Nothing in the Pesach Seder is as it appears. Each symbol, midrash, story, vignette, poem and song reveals our people’s values, aspirations and worldview.
One example lies in the midrash when God scolds the angels for singing praises at the destruction of the Egyptians who drowned in the sea. That midrash teaches us Jews never to be cruel. Another example is the story of Nachshon ben Aminadav (not mentioned in the traditional Haggadah, but noted in Exodus 6:23 and 1 Chronicles 2:11). Nachshon looms large in rabbinic literature because his alleged actions at the sea were transformational for who we are as Jews and how we interact with the world:
Rabbi Judah says: When the Israelites stood at the sea, one said: “I don’t want to go down to the sea first.” Another said: “I don’t want to go down first either.” While standing there, and while Moses prayed to God to save them, Nachshon ben Aminadav jumped up, went down and fell into the waves.” (Babylonian Talmud, Sota 36a, Mechilta Parashat B’shalach)
What is the meaning of this midrash?
First, Moses’ prayers were insufficient to persuade God to split the sea. Only when Nachshon jumped into the waters did God respond and open the sea for them to pass on dry land to safety. Second, at an early stage in Israel’s history there was an understanding that, though the people might have felt alone and abandoned, God was with them all along. And third, Nachshon’s “leap” represents a turning point in the historic experience of the Jewish people. His willingness to take history into his own hands became a tenet of Jewish moral activism and a character trait of the Jewish hero.
Another example: Several years ago, J Street published a piece written by Rabbi Richard Levy, who reflected on the symbolism of the karpas:
“…When our karpas represents Nachshon…the salt water no longer suggests tears, but the grit of heroes. Nachshon represents those willing to stand up against the raging waters of intimidation, to state what is right and just and reasonable. In our time, Nachshon might say: ‘Israel can be freed of her occupying status and survive as a just, peaceful and secure state only alongside a just, peaceful and secure Palestinian state.… If enough people, ordinary citizens like Nachshon, speak enough to the leaders who represent them, they too will understand that the waters can part, that the just and practical solution — a two-state solution — can emerge out of the depths and the freedom and peace of two peoples can be assured.”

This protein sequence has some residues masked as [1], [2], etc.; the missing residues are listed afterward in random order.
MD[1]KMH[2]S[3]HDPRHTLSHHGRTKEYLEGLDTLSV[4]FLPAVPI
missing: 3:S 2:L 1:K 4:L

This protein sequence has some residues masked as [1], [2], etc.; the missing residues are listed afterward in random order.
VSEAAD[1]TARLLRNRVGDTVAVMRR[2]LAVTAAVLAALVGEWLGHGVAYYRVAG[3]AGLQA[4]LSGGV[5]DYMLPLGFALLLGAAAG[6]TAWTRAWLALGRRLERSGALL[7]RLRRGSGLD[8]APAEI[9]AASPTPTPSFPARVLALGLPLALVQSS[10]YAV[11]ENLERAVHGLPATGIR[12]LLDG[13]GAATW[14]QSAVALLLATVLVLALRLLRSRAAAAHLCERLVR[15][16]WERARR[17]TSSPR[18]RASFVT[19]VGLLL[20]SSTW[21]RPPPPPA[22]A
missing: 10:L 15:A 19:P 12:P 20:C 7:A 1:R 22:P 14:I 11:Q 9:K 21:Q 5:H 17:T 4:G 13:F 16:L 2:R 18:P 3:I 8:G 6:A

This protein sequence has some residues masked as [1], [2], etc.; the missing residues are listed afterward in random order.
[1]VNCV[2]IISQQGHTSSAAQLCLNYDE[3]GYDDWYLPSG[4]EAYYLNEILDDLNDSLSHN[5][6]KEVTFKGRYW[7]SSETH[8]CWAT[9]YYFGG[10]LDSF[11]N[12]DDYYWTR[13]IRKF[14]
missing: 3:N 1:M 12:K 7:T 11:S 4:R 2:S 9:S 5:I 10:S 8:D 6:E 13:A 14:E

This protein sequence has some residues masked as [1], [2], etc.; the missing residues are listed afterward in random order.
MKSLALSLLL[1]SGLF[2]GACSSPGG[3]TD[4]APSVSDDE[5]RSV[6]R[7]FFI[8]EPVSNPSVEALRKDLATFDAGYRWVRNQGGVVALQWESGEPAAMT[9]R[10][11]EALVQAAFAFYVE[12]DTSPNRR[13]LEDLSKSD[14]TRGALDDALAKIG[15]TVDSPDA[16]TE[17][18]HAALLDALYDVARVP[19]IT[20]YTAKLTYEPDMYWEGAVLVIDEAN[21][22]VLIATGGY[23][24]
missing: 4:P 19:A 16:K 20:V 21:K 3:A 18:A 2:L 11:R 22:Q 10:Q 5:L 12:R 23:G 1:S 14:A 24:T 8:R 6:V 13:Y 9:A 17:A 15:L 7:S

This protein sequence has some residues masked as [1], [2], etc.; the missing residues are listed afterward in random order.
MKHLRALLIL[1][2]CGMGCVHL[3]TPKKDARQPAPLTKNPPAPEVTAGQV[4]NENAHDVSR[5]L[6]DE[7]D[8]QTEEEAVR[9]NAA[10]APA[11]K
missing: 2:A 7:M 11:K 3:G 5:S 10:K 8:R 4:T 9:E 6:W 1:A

Our hopes may be subdued in these times in which there is an absence of negotiations between Israel and the Palestinians leading toward a two-state solution, and Prime Minister Netanyahu has just been re-elected with an even more right-wing government likely. But our hopes need not be dead. A resolution of this conflict can be achieved even now with visionary, courageous and bold moral leadership that is unafraid to do what should have been done years ago — to end the demoralizing, disheartening and destructive conflict between Israel and the Palestinian people.
Let Pesach this year renew our faith in the possibility of peace and our hopes that new Nachshons will take history into their hands and lead us to a resolution of the Israeli-Palestinian conflict.
Rabbi John L. Rosove is Senior Rabbi of Temple Israel of Hollywood since 1988. He is the immediate past National Chair of the Association of Reform Zionists of America (ARZA) where he served on the Board of Governors of the Jewish Agency for Israel (JAFI). He returns to his position as a co-chair of the J Street Rabbinic Cabinet (2012-2016, 2019-). He is the author of Why Judaism Matters – Letters of a Liberal Rabbi to his Children and the Millennial Generation with an Afterword by Daniel and David Rosove (Jewish Lights, 2017) and of the upcoming book Why Israel and Its Future Matter – Letters of a Liberal Rabbi to His Children and the Millennial Generation (Ben Yehuda Press, 2020). He writes a regular blog for The Times of Israel. John is married to Barbara and the father of two sons, Daniel and his wife Marina, and David, and he is a new grandfather.